Simon Winchester, OBE, a British writer, journalist and broadcaster, was born in north London on 28th September 1944, the only child of Bernard and Andrée Winchester (née deWael).
Though not Catholic, he was educated first at a boarding convent in Bridport, Dorset and later at Hardye's School, Dorchester, Dorset. After taking time off to hitch-hike around Canada and the United States for almost a year between leaving school and entering university, he went up to Oxford in 1963, to read geology at St. Catherine's College.
After graduation in 1966 he joined a Canadian mining company, Falconbridge of Africa, and worked as field geologist in Uganda, looking for copper deposits in the foothills of the Ruwenzori Mountains, close to the border with Congo.
He then made a sudden and unexpected switch to journalism in 1967, a short while after reading, while in a jungle camp in Uganda, a copy of Coronation Everest by James (now Jan) Morris. After being employed on an offshore oil rig in the North Sea for some months, all the while applying for work on a variety of newspapers which, not unreasonably, displayed little interest in hiring so inexperienced a candidate, Winchester was eventually offered the chance to work as a junior reporter on The Journal, Newcastle upon Tyne.
In 1969 he joined The Guardian, first as the Newcastle upon Tyne-based regional correspondent and later as Northern Ireland Correspondent, based in Belfast. He was also briefly detached from Ireland to Calcutta, to undertake his first foreign assignment for the newspaper, covering the war that led to the independence from Pakistan of the new Bengali homeland of Bangladesh.
In 1972 he was posted to Washington, DC, as America correspondent, and spent much of the following four years covering the Watergate affair, the resignation of President Nixon and the election to the White House of Jimmy Carter. It was also during this period that, on the urging of the noted Faber editor Charles Monteith (who edited the poet Philip Larkin and discovered William Golding's Lord of the Flies) Winchester wrote his first book, In Holy Terror, an account of his reporting years in Ireland.
It was in New York that his recent good fortune as an author began, with the publication in 1998 of The Professor and the Madman, a book about a forgotten American player in the extraordinary story of the making of the Oxford English Dictionary. His most recent book is The Man Who Loved China, about the life of the remarkable Cambridge scholar-eccentric Joseph Needham. Next October will see the publication of Atlantic: A Biography of the Ocean, Winchester's 21st book.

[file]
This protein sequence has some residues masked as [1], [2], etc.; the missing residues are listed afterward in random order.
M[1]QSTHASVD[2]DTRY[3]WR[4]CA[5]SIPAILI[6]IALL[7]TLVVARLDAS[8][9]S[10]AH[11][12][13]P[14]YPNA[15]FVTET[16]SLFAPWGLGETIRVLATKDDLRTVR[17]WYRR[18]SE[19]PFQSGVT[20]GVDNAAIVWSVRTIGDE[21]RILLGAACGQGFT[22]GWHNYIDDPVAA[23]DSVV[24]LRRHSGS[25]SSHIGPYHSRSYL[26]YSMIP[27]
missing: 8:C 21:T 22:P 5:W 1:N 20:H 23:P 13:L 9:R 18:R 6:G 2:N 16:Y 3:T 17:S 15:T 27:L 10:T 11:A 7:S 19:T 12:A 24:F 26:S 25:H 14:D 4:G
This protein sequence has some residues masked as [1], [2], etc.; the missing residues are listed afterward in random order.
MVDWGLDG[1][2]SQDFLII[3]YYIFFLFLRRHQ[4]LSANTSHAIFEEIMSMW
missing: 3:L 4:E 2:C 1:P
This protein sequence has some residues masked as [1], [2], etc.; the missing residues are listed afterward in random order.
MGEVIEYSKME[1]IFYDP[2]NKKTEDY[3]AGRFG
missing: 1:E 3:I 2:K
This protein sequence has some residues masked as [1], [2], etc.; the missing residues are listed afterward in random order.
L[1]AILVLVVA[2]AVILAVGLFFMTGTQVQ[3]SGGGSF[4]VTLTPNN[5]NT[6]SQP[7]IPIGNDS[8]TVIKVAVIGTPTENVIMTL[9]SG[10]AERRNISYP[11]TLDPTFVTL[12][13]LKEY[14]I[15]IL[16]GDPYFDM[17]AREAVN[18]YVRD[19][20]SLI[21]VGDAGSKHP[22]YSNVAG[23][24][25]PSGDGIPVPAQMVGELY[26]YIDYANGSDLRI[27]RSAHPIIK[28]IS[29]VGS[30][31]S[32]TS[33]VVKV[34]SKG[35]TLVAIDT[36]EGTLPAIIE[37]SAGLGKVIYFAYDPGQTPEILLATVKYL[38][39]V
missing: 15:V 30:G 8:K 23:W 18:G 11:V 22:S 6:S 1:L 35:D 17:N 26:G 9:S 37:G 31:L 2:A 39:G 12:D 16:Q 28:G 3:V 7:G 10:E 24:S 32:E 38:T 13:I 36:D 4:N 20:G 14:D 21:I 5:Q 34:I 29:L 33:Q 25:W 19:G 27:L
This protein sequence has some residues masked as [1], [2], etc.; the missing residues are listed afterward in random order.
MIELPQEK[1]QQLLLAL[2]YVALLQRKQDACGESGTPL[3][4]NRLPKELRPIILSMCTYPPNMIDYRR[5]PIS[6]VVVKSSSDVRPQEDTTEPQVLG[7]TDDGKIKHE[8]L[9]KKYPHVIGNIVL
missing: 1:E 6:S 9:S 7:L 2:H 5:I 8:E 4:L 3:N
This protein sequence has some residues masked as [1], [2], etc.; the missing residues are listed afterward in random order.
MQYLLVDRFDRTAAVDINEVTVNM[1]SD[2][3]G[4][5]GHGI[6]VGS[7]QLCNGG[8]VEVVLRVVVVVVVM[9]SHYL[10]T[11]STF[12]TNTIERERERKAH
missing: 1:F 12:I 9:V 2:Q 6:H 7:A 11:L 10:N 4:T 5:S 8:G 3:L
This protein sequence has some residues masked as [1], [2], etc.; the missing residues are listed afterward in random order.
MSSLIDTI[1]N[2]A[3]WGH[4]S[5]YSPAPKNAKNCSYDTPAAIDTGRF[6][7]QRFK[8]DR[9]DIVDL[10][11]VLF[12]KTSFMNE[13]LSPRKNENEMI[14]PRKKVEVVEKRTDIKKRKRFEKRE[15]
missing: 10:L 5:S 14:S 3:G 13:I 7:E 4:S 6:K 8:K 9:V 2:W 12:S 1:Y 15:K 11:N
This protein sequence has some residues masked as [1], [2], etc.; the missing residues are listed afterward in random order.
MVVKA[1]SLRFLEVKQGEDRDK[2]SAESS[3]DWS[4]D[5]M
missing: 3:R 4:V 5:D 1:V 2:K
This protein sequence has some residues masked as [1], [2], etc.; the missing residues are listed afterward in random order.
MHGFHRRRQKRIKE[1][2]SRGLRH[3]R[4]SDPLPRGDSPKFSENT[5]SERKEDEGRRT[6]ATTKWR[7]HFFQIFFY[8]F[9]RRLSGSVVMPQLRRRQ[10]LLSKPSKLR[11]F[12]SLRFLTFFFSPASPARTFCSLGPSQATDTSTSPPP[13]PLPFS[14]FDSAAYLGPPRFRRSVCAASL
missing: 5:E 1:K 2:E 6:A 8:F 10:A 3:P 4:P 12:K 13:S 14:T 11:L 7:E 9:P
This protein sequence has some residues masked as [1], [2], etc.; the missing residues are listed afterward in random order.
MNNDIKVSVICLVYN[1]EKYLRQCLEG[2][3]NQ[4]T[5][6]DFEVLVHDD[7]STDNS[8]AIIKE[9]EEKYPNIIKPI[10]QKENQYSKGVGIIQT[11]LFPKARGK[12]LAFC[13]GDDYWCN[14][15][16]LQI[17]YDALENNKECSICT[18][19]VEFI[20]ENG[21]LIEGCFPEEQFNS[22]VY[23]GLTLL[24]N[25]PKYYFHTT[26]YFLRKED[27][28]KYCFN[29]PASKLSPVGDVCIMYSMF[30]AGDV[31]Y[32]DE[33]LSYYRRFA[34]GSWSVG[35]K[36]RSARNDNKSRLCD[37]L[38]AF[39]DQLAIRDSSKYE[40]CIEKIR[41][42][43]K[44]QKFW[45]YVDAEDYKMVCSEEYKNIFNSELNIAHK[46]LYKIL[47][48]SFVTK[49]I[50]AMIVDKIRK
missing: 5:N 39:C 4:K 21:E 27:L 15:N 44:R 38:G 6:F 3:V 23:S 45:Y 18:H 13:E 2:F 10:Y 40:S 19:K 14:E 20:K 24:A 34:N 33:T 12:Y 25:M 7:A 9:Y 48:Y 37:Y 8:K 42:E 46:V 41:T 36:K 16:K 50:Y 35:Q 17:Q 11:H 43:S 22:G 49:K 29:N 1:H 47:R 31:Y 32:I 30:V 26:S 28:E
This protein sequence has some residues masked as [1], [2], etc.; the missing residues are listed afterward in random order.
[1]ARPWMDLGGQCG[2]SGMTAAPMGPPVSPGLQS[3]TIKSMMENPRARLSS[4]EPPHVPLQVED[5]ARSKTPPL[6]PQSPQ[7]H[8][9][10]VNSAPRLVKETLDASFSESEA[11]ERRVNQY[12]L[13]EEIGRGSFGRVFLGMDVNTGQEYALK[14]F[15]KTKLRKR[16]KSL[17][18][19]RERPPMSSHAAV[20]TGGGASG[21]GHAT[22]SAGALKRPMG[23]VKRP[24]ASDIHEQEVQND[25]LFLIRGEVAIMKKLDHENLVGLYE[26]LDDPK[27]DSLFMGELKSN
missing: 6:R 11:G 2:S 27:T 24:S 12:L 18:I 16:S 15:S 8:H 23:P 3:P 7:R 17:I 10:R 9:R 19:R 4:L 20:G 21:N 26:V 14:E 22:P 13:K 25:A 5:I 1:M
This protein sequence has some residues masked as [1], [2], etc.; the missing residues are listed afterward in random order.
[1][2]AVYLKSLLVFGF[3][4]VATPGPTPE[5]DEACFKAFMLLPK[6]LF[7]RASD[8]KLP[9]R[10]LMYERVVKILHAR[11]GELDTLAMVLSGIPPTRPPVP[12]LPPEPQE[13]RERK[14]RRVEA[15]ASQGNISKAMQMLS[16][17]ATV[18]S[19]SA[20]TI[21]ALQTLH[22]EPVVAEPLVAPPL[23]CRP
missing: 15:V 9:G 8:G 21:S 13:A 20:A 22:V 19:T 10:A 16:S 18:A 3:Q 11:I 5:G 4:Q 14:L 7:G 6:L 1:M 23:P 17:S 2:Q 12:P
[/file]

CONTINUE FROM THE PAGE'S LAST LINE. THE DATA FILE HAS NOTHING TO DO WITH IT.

He was made an Officer of the Order of the British Empire (OBE) 'for services to journalism and literature' in the New Year Honours list for 2006. He was elected an Honorary Fellow of St. Catherine's College, Oxford, in October 2009.
Simon Winchester, who is married to the former NPR producer Setsuko Sato, lives in New York and on a small farm in the Berkshires. His interests include letterpress printing, bee-keeping, astronomy, stamp-collecting, model railways and cider-making.
About This Biography
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In two separate articles Simon Winchester discusses The Man Who Loved China, Krakatoa and The Professor
and The Madman.
A Back-Story to The Man Who Loved China
A Coincidence Most Curious and Telling
During the final months of 2006, when I was starting the actual writing of this book, I found I had developed a habit: I would ask peopleall sorts of people, relatives and friends, complete and total strangersif they had ever heard of the man about whom I was writing: Joseph Needham. I thought I had fair reason. I had no doubt but that, considering his extraordinary achievements in helping the world understand the enigma that is China, he should by rights be a vastly famous man. Yet I had to accept that he was not and that most people would look back blankly on being asked, What do you know about Joseph Needham? So I thought that by asking around, by trying to find out just how well or how little he was known, I would come to realize the magnitude of the task that lay ahead of mewhich was helping to make him just as well-known as his achievements suggest he deserves. What sort of people did know of him, I wondered, and what kind did not? Such knowledge would, I thought, allow me ...
Blood at the Root
"A gripping, timely, and important examination of American racism."
- PW Starred Review
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